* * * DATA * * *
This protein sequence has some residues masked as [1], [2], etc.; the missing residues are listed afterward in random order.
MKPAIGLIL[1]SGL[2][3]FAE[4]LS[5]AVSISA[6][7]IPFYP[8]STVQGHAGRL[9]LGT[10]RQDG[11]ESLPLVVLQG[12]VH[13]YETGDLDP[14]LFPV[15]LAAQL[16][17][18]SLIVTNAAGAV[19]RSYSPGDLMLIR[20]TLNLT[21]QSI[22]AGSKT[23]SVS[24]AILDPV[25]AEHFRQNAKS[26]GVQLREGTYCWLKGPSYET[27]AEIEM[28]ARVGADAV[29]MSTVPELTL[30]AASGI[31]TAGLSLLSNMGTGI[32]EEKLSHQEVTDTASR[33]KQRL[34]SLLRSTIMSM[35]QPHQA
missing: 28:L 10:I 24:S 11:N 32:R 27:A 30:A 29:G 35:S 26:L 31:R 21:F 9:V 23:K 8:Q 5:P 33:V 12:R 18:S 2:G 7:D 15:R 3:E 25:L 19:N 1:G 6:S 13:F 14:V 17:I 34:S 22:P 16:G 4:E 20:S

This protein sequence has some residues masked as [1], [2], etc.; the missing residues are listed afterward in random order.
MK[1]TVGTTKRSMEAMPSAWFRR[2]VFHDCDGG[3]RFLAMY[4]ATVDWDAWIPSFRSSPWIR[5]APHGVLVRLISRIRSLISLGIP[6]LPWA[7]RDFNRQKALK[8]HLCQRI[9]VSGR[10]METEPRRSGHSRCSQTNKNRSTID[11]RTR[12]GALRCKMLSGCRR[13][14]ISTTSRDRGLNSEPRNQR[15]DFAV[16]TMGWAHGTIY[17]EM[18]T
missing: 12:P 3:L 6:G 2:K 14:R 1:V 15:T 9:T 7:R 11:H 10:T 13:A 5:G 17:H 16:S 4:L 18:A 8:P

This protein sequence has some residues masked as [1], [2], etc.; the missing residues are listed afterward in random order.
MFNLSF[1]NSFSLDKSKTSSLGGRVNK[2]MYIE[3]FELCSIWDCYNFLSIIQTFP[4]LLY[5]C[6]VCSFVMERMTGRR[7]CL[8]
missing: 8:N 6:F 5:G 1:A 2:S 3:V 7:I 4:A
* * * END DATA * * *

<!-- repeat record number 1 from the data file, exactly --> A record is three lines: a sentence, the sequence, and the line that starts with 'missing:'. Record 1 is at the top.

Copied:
This protein sequence has some residues masked as [1], [2], etc.; the missing residues are listed afterward in random order.
MKPAIGLIL[1]SGL[2][3]FAE[4]LS[5]AVSISA[6][7]IPFYP[8]STVQGHAGRL[9]LGT[10]RQDG[11]ESLPLVVLQG[12]VH[13]YETGDLDP[14]LFPV[15]LAAQL[16][17][18]SLIVTNAAGAV[19]RSYSPGDLMLIR[20]TLNLT[21]QSI[22]AGSKT[23]SVS[24]AILDPV[25]AEHFRQNAKS[26]GVQLREGTYCWLKGPSYET[27]AEIEM[28]ARVGADAV[29]MSTVPELTL[30]AASGI[31]TAGLSLLSNMGTGI[32]EEKLSHQEVTDTASR[33]KQRL[34]SLLRSTIMSM[35]QPHQA
missing: 28:L 10:I 24:S 11:N 32:R 27:A 30:A 29:G 35:S 26:L 31:R 21:F 9:V 23:K 8:Q 5:P 33:V 12:R 18:S 2:G 7:D 15:R 3:E 25:L 19:N 1:G 6:S 13:F 14:V 17:I 34:S 22:P 16:G 4:E 20:S